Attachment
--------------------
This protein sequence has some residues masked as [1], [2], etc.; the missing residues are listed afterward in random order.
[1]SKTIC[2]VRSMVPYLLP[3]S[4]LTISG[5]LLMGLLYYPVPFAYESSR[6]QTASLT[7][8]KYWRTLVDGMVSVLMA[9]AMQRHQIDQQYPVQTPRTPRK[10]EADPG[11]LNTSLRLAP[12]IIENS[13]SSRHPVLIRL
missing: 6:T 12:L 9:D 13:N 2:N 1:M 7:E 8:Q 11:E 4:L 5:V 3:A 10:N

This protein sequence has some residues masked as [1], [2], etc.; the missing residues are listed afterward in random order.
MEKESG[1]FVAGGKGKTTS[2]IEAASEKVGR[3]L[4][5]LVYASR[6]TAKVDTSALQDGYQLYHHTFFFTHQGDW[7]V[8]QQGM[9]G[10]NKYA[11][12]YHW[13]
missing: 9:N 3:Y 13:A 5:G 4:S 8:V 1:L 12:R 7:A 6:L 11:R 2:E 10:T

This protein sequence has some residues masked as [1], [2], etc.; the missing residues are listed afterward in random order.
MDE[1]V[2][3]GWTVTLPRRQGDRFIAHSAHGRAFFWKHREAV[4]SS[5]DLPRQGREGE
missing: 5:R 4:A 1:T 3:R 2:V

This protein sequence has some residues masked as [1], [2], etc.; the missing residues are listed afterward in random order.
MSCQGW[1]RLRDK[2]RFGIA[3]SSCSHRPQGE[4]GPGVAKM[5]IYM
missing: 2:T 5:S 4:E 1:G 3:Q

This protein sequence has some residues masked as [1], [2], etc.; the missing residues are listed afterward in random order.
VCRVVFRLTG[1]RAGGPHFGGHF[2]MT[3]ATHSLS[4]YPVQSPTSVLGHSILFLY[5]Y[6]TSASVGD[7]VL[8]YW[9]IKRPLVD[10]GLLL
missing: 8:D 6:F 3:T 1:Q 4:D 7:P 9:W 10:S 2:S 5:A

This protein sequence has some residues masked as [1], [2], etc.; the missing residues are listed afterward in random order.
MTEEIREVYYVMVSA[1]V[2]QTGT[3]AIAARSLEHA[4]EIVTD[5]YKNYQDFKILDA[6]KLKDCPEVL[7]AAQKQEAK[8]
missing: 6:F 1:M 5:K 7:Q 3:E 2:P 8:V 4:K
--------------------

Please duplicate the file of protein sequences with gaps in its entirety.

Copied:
This protein sequence has some residues masked as [1], [2], etc.; the missing residues are listed afterward in random order.
[1]SKTIC[2]VRSMVPYLLP[3]S[4]LTISG[5]LLMGLLYYPVPFAYESSR[6]QTASLT[7][8]KYWRTLVDGMVSVLMA[9]AMQRHQIDQQYPVQTPRTPRK[10]EADPG[11]LNTSLRLAP[12]IIENS[13]SSRHPVLIRL
missing: 6:T 12:L 9:D 13:N 2:N 1:M 7:E 8:Q 11:E 4:L 5:V 3:A 10:N

This protein sequence has some residues masked as [1], [2], etc.; the missing residues are listed afterward in random order.
MEKESG[1]FVAGGKGKTTS[2]IEAASEKVGR[3]L[4][5]LVYASR[6]TAKVDTSALQDGYQLYHHTFFFTHQGDW[7]V[8]QQGM[9]G[10]NKYA[11][12]YHW[13]
missing: 9:N 3:Y 13:A 5:G 4:S 8:V 1:L 12:R 7:A 6:L 11:R 2:E 10:T

This protein sequence has some residues masked as [1], [2], etc.; the missing residues are listed afterward in random order.
MDE[1]V[2][3]GWTVTLPRRQGDRFIAHSAHGRAFFWKHREAV[4]SS[5]DLPRQGREGE
missing: 5:R 4:A 1:T 3:R 2:V

This protein sequence has some residues masked as [1], [2], etc.; the missing residues are listed afterward in random order.
MSCQGW[1]RLRDK[2]RFGIA[3]SSCSHRPQGE[4]GPGVAKM[5]IYM
missing: 2:T 5:S 4:E 1:G 3:Q

This protein sequence has some residues masked as [1], [2], etc.; the missing residues are listed afterward in random order.
VCRVVFRLTG[1]RAGGPHFGGHF[2]MT[3]ATHSLS[4]YPVQSPTSVLGHSILFLY[5]Y[6]TSASVGD[7]VL[8]YW[9]IKRPLVD[10]GLLL
missing: 8:D 6:F 3:T 1:Q 4:D 7:P 9:W 10:S 2:S 5:A

This protein sequence has some residues masked as [1], [2], etc.; the missing residues are listed afterward in random order.
MTEEIREVYYVMVSA[1]V[2]QTGT[3]AIAARSLEHA[4]EIVTD[5]YKNYQDFKILDA[6]KLKDCPEVL[7]AAQKQEAK[8]
missing: 6:F 1:M 5:K 7:Q 3:E 2:P 8:V 4:K